Tuesday, July 19, 2011

five weeks in - origins I - a matter of context

Where are you from?

It is a standard question asked to and amongst the expatriate employees here (and other locations I have worked). My standard answer is simply, "The U.S." which usually leads to the follow-up question of which state I am from. Lately, my answer to that last one has been getting a lot of Schwarzenegger comments and then I must explain that he is no longer the Governator. It also gets a lot of other follow-up questions since I am, well, me. And me being me, aside from being awesome, is also puzzling or at least interesting to some people until they ask a few more questions.

Perhaps it's the concept that people from the US are supposed to look like some sort of "typical" American, as if there were such a thing. I suppose there is a theoretical median American or average American, but with the variety that exists from one person to the next, the concept of "typical" does not really hold much use. Nonetheless, my accent has outed me as an American very quickly to many of my better-traveled colleagues. Some have even said they knew I was from California the moment I spoke. One Polish-American guy here, who was born and raised in Poland and went to high school and university in the U.S. told me I had a "very strong" California accent. Of course, I jokingly countered that that means I have no accent and that I speak standard television and news broadcaster English. A different guy told me I spoke just like a Malaysian guy he used to work with. Or, more accurately, that guy had an American accent. And, since many people in Malaysian are ethnic Chinese, he thought I might have been from there as well. That's one more for the list of places I could be from!

As for being ethnic Chinese, well, that's half right. Whether people can figure that out is highly context dependent. As I rather expected, many people here have remarked that I look Kazakh and a few have said possibly even Turkmen, but that latter one is rather interesting and I promise to come back to that. Here, there are a handful of Kazakh expats plus it is next door so the idea that someone might be Kazakh is very reasonable. In the U.S., I have never been, and would never expect to be, asked if I was Kazakh. Instead, what people might assume or guess about my ancestry often depends on who I am with.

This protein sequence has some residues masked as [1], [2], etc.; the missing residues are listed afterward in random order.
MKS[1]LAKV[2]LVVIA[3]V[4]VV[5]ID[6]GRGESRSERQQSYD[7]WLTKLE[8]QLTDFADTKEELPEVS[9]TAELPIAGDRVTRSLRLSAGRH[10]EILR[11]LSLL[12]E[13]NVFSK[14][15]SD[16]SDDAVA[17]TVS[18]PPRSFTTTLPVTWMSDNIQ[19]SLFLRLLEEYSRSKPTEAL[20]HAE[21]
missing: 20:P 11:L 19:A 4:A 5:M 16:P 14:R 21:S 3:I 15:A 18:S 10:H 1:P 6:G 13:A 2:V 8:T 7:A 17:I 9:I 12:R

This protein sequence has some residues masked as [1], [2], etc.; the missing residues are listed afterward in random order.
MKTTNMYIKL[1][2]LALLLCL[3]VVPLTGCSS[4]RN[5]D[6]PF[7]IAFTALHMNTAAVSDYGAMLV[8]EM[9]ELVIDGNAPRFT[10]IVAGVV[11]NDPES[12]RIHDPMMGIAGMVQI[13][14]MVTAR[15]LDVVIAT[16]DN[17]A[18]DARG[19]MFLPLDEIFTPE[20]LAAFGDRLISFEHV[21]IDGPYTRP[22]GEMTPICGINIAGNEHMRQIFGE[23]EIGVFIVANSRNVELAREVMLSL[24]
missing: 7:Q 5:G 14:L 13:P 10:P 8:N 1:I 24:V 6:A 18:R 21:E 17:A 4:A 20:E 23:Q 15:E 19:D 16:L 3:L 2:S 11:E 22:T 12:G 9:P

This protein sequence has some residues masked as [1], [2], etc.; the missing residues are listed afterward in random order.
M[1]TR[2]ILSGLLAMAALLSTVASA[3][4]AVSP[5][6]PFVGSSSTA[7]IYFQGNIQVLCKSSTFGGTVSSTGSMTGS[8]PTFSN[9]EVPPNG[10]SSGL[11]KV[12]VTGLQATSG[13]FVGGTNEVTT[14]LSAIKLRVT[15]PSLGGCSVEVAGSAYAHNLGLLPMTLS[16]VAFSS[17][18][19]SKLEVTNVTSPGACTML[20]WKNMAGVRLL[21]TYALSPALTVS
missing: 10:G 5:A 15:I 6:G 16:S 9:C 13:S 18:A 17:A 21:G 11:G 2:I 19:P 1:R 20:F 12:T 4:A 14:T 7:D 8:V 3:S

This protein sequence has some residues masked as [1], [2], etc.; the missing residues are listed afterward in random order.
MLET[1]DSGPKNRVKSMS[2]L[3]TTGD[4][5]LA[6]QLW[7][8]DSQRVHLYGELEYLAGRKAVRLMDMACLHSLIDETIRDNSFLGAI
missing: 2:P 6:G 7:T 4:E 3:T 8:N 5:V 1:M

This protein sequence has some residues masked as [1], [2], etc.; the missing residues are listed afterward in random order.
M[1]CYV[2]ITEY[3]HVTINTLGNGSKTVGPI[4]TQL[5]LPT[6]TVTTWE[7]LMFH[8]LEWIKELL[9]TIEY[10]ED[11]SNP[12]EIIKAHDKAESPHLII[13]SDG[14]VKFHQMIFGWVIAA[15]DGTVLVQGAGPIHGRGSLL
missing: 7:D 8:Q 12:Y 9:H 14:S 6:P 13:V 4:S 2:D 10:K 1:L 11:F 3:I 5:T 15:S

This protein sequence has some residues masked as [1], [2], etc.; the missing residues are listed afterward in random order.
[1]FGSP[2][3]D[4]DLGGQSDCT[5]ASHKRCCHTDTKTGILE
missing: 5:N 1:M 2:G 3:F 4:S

Context matters. Let’s say I’m with a group of white people. In that context, I do not appear to be white, or at least not entirely so. Amongst a group of Asian people, the same basic thing occurs. With that contrast, most people who have been around plenty of Asian people will know I’m not entirely Asian either. However, it is interesting to note that in the context of being around all Asian people, I have been told both things. Some people have thought I was entirely white and others have thought I was entirely Asian. So in addition to context, personal experience also matters. Where am I? What am I wearing? What am I doing? What am I saying? People will seek to reach a conclusion with the information available even if they do not mean to reach a particularly firm one. Your mind wants to conclude something so it can use that as a starting point for something else.

Two weeks ago, when I was at a well site, my non-Turkmen and non-Russian speaking self was clearly not local to others on location. However, my origins were apparently up for debate amongst non-colleagues (as my colleagues have already asked me these questions). After the job was done, I was speaking with an older Serbian guy who had worked all over, but had settled down and spent the last 14 years in Turkmenistan. He knew enough English to be understood and I knew how to smile and nod in agreement. We talked about where I was from and my stock replies about the U.S. and California were of little help to the apparent debate amongst the people on location. He asked further and as soon as I said my mother is Chinese, it was a big “ah-ha!” moment for him and he seemed quite jubilant as he had told everyone else that he was convinced I was half something Asian. Regrettably, there are no cash prizes for guessing correctly.


Anonymous said...

You should keep them guessing!

Mike said...

I met a girl from Kazakhstan once, she looked pretty half-asian. I could definitely see where they're coming from.

mère said...

No one really cared where I was from while attending college in NC. We had quite a large group of Chinese students there. There were from Singapore, Malaysia, Brazil, Vietnam, Japan, HK, Taiwan and many more countries. There was a kid from Iran whose father was a Chinese ambassador during the Shah regime. He could speak Farsi and Mandarin.

When I first worked at Rehoboth Beach in the 60's, that's when I was asked "where are you from?" No one quite figured out. They thought I was from Hawaii or Korea. I told them I am Chinese. They said I don't speak English like the Chinese. Hong Kong Chinese, Taiwanese or Taiwan Chinese and Mainland Chinese all speak English with a different accent. When I told them I am from Thailand, they said I don't look Thai. I told them I had lived in a few Asian countries. They said no wonder they couldn't figure out my accent.

Do we understand each other!!!